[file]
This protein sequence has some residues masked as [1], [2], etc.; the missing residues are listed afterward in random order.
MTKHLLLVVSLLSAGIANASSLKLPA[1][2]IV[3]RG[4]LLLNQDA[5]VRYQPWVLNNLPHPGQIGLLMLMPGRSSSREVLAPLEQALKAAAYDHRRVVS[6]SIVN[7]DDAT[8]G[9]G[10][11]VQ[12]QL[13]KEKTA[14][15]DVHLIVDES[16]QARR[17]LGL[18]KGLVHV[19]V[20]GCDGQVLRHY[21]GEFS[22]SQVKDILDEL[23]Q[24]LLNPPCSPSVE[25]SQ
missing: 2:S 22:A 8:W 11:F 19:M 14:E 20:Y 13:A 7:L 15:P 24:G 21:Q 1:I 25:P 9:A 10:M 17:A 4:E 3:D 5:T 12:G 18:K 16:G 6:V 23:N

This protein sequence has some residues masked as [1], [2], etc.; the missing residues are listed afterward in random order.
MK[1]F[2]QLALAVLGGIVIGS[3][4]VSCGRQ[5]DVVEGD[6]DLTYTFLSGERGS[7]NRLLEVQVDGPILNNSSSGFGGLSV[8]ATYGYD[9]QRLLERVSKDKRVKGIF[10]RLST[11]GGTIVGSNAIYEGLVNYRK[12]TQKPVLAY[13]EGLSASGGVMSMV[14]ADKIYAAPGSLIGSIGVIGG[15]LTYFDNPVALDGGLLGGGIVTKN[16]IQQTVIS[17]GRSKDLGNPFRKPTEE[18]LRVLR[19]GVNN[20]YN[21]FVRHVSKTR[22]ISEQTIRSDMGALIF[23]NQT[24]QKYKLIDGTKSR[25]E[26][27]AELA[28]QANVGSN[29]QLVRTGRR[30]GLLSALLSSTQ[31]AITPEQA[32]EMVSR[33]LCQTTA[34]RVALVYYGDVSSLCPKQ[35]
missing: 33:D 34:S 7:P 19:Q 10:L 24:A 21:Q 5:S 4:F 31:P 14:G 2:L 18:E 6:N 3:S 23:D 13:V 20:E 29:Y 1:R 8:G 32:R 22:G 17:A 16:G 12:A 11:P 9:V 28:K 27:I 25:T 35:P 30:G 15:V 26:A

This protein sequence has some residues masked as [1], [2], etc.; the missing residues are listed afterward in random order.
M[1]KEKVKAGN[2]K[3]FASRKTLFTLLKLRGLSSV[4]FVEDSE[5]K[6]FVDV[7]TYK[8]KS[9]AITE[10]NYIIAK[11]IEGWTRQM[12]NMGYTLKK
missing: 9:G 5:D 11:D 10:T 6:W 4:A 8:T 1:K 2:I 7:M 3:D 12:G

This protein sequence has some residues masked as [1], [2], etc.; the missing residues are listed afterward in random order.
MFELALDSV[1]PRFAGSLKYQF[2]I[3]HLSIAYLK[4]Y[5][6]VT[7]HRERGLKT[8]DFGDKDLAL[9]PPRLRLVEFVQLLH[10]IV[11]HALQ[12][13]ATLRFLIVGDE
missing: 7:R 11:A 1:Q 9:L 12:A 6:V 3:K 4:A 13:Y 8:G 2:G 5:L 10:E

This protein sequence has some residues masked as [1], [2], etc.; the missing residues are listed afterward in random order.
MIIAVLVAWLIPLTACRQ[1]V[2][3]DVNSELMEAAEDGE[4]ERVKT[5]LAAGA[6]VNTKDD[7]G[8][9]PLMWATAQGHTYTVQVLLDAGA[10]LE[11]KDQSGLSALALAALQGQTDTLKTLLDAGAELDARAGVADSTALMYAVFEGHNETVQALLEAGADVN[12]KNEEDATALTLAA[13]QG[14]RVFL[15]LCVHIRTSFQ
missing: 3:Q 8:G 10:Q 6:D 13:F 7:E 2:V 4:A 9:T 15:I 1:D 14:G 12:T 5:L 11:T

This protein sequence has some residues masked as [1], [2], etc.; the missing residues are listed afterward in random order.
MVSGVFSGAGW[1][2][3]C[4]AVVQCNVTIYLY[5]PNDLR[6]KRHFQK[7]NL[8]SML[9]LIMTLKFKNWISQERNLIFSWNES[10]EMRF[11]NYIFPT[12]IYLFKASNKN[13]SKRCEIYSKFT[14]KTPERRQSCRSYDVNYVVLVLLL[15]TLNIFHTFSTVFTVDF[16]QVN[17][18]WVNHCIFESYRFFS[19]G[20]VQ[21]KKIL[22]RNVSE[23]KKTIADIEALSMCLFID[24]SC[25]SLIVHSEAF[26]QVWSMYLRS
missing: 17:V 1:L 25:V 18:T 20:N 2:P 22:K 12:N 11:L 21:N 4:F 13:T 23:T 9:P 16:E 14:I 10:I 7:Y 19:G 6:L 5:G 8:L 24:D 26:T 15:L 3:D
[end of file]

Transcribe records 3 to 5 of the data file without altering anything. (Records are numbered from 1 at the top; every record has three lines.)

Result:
This protein sequence has some residues masked as [1], [2], etc.; the missing residues are listed afterward in random order.
M[1]KEKVKAGN[2]K[3]FASRKTLFTLLKLRGLSSV[4]FVEDSE[5]K[6]FVDV[7]TYK[8]KS[9]AITE[10]NYIIAK[11]IEGWTRQM[12]NMGYTLKK
missing: 9:G 5:D 11:D 10:T 6:W 4:A 8:T 1:K 2:I 7:M 3:D 12:G

This protein sequence has some residues masked as [1], [2], etc.; the missing residues are listed afterward in random order.
MFELALDSV[1]PRFAGSLKYQF[2]I[3]HLSIAYLK[4]Y[5][6]VT[7]HRERGLKT[8]DFGDKDLAL[9]PPRLRLVEFVQLLH[10]IV[11]HALQ[12][13]ATLRFLIVGDE
missing: 7:R 11:A 1:Q 9:L 12:A 6:V 3:K 4:A 13:Y 8:G 2:G 5:L 10:E

This protein sequence has some residues masked as [1], [2], etc.; the missing residues are listed afterward in random order.
MIIAVLVAWLIPLTACRQ[1]V[2][3]DVNSELMEAAEDGE[4]ERVKT[5]LAAGA[6]VNTKDD[7]G[8][9]PLMWATAQGHTYTVQVLLDAGA[10]LE[11]KDQSGLSALALAALQGQTDTLKTLLDAGAELDARAGVADSTALMYAVFEGHNETVQALLEAGADVN[12]KNEEDATALTLAA[13]QG[14]RVFL[15]LCVHIRTSFQ
missing: 3:Q 8:G 10:Q 6:D 13:F 7:E 2:V 4:A 9:T 15:I 1:D 14:G 12:T 5:L 11:T